Career check-in: 2022 MBA grads start impactful new roles

Brenton Ho (MBA ’22) was about to graduate. He needed a job, but the hunt had been a whirlwind. The interviews were intense. Some companies never called back. Others had interesting offers but weren’t quite the right fit.

Then Samsung offered him a job, and he took it.

Two months into the new role, Ho is only starting out in one of the largest American tech companies, and by all indications, he chose well. He loves his schedule. He thrives in the collaborative culture.

And Ho isn’t the only MBA grad whose job search was a success: 100% of the Freeman Full-Time MBA class of 2022 accepted job offers by three months post-graduation.

Carla Coury, executive director of Freeman’s Career Management Center, said right now, employers are deeply interested in hiring MBA graduates, following a dip in interest during the first part of the pandemic. Many top companies value the degree because of MBA students’ specialized training and fresh ideas.

Brenton Ho, Samsung

Brenton Ho, Tulane MBAHo is based in Dallas, but his Thursday and Friday remote work schedule makes trips home to New Orleans easy.

He is a finance manager for U.S. retail operations at Samsung. His role focuses on financial planning and analysis, and it’s his job to submit and provide funding to get the company’s watches, tablets, smartphones and other devices into thousands of stores across the country.

“There’s so much back-end planning,” Ho said. That comes with questions: “Does it align with our budget? How much is it going to cost?”

He works closely with Samsung’s marketing department to answer those questions. He also works with upper-level management to get budget approval on company projects. And with a background in accounting plus an MBA from Freeman, Ho is equipped for that level of analysis and collaboration.

Right now, the work is busy. But it’s also exciting – Ho wanted to work at a big company, and now he’s helping drive the success of a major American tech firm.

His MBA marked a shift: he had worked in accounting at small healthcare companies before, but he was determined to work somewhere bigger. At Freeman, he realized that goal was within his reach.

“The MBA opened my eyes to the bigger picture,” Ho said. “It made me believe that this is actually possible.”

Now, he communicates with dozens of departments from supply chains to marketing. The size of the company and breadth of coworkers is much different than the work environments Ho was used to. But he’s proud to have made the shift, and now, Samsung’s size is Ho’s favorite part of the job.

“I get to work with so many people,” he said. “That’s been eye-opening.”

Maggie Robert, GRIPNR

Maggie Robert, Tulane MBAMaggie Robert (MBA ’22) works fully remote from her home in New Orleans. So does the rest of her small team at the local tech startup, GRIPNR.

GRIPNR is a Web3 company that is “bringing tabletop roleplaying games to the blockchain,” Robert said.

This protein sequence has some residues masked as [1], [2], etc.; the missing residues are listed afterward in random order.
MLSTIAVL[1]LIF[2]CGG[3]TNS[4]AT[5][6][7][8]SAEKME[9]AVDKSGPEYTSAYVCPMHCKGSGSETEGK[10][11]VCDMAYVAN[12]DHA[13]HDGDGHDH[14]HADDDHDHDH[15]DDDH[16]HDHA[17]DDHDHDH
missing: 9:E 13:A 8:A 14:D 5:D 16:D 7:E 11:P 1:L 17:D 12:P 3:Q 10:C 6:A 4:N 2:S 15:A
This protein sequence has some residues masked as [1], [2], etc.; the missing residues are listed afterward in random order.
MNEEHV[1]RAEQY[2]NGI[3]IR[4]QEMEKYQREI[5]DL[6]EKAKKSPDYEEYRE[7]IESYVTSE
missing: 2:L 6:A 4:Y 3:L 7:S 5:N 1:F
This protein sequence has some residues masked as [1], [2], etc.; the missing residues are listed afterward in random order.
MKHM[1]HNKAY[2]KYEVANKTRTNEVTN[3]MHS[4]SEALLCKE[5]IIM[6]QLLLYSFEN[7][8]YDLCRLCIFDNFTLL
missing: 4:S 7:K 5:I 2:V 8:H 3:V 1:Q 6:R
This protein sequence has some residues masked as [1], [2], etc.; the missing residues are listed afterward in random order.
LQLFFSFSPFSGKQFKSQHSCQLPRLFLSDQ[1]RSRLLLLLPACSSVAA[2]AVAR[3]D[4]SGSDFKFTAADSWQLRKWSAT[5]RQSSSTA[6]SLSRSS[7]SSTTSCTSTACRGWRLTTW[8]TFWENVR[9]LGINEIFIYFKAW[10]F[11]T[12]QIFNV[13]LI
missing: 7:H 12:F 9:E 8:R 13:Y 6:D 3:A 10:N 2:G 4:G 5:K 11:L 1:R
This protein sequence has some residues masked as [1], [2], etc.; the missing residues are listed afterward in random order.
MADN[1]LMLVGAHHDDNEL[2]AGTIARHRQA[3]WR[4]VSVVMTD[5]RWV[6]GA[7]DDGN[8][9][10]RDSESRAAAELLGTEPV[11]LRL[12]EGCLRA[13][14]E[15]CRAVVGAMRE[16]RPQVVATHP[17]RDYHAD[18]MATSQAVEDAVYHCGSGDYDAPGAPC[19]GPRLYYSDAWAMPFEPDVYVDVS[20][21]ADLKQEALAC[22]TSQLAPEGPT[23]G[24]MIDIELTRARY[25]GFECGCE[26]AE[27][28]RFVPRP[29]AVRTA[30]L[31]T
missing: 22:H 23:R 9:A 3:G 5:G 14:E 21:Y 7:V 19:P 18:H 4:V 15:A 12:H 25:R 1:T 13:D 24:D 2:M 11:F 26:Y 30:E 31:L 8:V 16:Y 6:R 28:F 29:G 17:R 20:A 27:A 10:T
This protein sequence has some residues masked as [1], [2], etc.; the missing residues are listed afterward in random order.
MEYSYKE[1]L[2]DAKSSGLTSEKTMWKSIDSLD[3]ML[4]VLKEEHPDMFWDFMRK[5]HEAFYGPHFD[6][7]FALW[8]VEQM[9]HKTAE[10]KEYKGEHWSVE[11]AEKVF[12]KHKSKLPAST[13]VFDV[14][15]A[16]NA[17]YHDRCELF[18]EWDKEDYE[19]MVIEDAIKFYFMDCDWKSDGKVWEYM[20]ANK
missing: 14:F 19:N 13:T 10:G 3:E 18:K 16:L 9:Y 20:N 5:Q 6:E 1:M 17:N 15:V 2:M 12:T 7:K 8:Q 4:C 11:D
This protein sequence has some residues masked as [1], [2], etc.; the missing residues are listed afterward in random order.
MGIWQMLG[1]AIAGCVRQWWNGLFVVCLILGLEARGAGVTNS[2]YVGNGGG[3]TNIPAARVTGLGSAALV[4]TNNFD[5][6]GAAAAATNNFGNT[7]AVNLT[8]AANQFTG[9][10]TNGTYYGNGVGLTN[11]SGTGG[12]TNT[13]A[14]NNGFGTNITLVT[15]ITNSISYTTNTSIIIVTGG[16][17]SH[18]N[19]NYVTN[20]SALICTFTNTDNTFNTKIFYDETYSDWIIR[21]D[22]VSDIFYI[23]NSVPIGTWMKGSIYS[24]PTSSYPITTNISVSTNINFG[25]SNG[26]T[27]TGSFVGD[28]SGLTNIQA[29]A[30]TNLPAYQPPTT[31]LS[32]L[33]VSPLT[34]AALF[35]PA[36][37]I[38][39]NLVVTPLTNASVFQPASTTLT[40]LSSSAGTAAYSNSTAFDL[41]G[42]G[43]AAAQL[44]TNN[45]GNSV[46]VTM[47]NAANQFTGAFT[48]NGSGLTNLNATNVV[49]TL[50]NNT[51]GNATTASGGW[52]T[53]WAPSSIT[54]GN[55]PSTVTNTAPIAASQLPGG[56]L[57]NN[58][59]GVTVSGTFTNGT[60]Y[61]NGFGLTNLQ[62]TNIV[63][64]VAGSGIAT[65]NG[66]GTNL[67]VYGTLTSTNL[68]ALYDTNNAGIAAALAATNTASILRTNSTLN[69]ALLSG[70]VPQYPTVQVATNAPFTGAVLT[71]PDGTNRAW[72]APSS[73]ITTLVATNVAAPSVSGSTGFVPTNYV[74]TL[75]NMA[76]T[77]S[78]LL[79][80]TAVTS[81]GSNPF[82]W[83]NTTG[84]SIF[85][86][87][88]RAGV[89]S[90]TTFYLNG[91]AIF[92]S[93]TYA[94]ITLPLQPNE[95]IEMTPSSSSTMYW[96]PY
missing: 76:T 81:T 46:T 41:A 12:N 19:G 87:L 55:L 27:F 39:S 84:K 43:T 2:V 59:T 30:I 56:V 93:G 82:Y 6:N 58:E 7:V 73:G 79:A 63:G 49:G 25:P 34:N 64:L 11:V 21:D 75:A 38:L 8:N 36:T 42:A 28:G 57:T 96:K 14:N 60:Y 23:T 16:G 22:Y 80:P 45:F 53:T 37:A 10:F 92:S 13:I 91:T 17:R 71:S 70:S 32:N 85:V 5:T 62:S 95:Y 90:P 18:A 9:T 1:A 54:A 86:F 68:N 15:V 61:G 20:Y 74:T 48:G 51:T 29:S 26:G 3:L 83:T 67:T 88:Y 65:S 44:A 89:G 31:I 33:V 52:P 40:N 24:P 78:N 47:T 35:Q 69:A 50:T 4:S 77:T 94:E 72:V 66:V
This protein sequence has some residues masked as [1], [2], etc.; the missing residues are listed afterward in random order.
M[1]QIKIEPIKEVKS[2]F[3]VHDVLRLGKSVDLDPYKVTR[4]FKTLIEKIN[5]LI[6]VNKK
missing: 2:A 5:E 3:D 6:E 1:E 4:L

Robert was new to the industry, so she dove into research, listening to podcasts and reading books to learn about the world of cryptocurrency.

The jumble of new words eventually started to make sense – GRIPNR is creating an online game that people play by buying non-fungible tokens (NFTs) as game characters. An NFT is essentially a digital asset, and each character in the game is tied to an NFT. That means players can use the characters to earn real money if they succeed in the game.

A connection at Freeman led her to the job. GRIPNR’s CEO partnered with one of Robert’s professors during her MBA. That led her to a summer job at another of the CEO’s ventures, and eventually to her role now at GRIPNR.

The MBA also gave Robert a broader understanding of how a company operates: now she understands the whole picture, not just her role in marketing. With that knowledge, maybe she’ll even start her own company someday, she said.

And the job still means Robert is using all her marketing skills – just in a radically different way.

“It’s the same tactics that I’m using. It’s just building a community of people who want to be a part of what we’re doing,” Robert said. “It’s just in different places and a whole new language.”

Lloyd Lyons, CVS

Lloyd Lyons, MBALloyd Lyons (MBA ’22) wanted a career in healthcare and technology, and it came with a mission.

“How do we make patients’ lives better?” he said.

Now Lyons is a manager of new business development at CVS Pharmacy, and he’s combining both fields to bring pharmaceutical services to digital platforms like the CVS mobile app.

He hasn’t worked in the role for long, but he’s already diving into research and analysis. Much of his day-to-day work consists of developing slide decks to tell compelling stories of the team’s strategic goals.

“You see the everyday impact of going to the stores; you can pick up your prescription, or you just go and grab a snack or something like that,” Lyons said. “But it’s cool seeing the whole back end. This is where the other 200,000 employees are.”

For Lyons, the job hunt was less stressful than some. He interned with CVS last summer and got the job offer last August. It allowed him to explore, looking around at other companies but eventually deciding to bring his talents to CVS.